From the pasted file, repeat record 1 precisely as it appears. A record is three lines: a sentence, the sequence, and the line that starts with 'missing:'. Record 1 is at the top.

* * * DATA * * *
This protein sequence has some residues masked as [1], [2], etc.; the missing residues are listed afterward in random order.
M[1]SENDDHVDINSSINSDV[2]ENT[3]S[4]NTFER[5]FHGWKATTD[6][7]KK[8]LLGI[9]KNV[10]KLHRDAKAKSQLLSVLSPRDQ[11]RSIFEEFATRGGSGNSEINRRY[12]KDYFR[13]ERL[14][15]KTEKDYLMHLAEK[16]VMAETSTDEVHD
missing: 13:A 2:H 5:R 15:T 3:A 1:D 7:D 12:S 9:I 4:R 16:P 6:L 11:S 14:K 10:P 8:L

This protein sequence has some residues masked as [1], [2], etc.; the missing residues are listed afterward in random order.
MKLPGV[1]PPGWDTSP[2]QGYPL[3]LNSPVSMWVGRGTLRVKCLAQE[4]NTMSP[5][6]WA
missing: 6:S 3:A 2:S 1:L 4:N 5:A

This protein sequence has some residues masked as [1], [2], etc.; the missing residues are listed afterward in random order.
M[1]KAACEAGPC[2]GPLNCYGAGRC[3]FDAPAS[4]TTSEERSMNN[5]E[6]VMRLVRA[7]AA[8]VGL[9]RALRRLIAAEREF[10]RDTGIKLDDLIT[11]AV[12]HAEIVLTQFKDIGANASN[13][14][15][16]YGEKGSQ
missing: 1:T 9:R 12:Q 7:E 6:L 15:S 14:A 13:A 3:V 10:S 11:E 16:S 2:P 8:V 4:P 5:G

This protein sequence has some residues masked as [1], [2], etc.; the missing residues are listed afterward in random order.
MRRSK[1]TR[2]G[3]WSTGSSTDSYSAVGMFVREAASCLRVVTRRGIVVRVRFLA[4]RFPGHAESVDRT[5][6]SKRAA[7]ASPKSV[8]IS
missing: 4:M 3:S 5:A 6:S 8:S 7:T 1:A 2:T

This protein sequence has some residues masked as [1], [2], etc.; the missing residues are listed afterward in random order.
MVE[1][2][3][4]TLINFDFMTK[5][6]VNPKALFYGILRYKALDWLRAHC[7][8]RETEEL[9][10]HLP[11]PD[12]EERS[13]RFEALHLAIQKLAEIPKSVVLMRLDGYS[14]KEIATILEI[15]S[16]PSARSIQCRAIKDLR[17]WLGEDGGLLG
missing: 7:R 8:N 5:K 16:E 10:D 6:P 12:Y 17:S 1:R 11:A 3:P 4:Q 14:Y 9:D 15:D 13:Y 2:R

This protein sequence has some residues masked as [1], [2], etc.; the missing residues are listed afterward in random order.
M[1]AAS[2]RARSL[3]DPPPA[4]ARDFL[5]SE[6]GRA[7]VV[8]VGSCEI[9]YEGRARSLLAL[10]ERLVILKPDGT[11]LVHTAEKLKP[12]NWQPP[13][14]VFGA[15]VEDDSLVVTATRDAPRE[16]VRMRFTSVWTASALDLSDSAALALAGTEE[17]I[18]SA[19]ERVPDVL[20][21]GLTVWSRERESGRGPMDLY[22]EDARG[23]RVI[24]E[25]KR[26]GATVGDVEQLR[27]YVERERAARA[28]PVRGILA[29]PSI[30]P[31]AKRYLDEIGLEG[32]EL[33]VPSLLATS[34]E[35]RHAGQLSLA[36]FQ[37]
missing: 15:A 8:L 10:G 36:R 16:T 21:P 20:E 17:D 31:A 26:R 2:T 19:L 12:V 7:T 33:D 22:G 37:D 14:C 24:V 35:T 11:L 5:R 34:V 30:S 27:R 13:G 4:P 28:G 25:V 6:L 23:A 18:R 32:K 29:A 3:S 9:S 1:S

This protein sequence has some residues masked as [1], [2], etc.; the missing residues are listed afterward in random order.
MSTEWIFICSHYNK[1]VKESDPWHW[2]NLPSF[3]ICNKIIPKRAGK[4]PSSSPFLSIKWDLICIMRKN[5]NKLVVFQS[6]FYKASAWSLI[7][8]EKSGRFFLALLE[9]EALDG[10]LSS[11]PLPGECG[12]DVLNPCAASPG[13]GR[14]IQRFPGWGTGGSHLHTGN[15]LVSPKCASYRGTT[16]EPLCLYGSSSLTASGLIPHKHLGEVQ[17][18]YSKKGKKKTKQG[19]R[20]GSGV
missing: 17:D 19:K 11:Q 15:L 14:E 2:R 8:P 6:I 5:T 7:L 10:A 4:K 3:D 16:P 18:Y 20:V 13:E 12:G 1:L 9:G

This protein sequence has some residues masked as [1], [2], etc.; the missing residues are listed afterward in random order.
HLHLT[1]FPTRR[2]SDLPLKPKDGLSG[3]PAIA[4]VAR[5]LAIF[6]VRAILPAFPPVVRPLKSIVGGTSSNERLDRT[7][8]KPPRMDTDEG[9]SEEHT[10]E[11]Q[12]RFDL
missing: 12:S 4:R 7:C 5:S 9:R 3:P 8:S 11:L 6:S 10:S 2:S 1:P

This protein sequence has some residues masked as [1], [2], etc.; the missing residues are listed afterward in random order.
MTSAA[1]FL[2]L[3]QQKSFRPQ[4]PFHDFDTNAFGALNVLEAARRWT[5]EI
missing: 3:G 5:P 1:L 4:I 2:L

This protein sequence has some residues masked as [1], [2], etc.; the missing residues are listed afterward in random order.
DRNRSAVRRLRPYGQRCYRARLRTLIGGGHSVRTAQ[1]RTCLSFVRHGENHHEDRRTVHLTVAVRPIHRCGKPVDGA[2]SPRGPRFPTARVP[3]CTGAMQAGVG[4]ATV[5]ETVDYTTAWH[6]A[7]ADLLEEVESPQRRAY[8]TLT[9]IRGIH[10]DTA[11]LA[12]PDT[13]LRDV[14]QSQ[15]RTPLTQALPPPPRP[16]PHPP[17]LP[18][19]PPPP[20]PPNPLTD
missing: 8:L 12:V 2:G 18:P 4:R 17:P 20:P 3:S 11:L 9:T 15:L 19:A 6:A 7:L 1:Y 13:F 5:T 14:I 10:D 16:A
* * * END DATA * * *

This protein sequence has some residues masked as [1], [2], etc.; the missing residues are listed afterward in random order.
M[1]SENDDHVDINSSINSDV[2]ENT[3]S[4]NTFER[5]FHGWKATTD[6][7]KK[8]LLGI[9]KNV[10]KLHRDAKAKSQLLSVLSPRDQ[11]RSIFEEFATRGGSGNSEINRRY[12]KDYFR[13]ERL[14][15]KTEKDYLMHLAEK[16]VMAETSTDEVHD
missing: 13:A 2:H 5:R 15:T 3:A 1:D 7:D 12:S 9:I 4:R 16:P 6:L 11:S 14:K 10:P 8:L